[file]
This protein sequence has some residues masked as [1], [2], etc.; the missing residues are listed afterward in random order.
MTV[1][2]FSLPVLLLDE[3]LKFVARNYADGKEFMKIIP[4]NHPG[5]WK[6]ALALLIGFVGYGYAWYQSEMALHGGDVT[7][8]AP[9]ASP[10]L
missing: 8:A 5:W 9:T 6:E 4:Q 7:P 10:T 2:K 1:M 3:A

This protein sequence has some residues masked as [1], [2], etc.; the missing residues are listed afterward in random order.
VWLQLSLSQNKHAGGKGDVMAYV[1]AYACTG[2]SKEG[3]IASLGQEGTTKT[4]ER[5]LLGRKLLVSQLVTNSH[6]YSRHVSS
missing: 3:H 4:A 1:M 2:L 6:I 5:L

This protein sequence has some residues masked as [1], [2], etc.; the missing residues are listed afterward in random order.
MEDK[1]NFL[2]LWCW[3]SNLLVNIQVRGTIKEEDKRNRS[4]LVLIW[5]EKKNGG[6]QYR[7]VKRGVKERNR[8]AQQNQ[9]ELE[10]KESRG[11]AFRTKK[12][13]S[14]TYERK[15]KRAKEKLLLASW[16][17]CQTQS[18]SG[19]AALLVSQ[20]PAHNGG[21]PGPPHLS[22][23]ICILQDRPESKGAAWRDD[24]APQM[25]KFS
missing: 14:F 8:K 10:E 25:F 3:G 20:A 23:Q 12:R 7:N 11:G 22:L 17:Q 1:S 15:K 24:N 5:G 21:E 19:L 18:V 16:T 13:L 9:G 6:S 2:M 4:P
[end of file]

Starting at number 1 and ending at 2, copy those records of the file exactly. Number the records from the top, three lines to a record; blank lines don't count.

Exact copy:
This protein sequence has some residues masked as [1], [2], etc.; the missing residues are listed afterward in random order.
MTV[1][2]FSLPVLLLDE[3]LKFVARNYADGKEFMKIIP[4]NHPG[5]WK[6]ALALLIGFVGYGYAWYQSEMALHGGDVT[7][8]AP[9]ASP[10]L
missing: 8:A 5:W 9:T 6:E 4:Q 7:P 10:T 2:K 1:M 3:A

This protein sequence has some residues masked as [1], [2], etc.; the missing residues are listed afterward in random order.
VWLQLSLSQNKHAGGKGDVMAYV[1]AYACTG[2]SKEG[3]IASLGQEGTTKT[4]ER[5]LLGRKLLVSQLVTNSH[6]YSRHVSS
missing: 3:H 4:A 1:M 2:L 6:I 5:L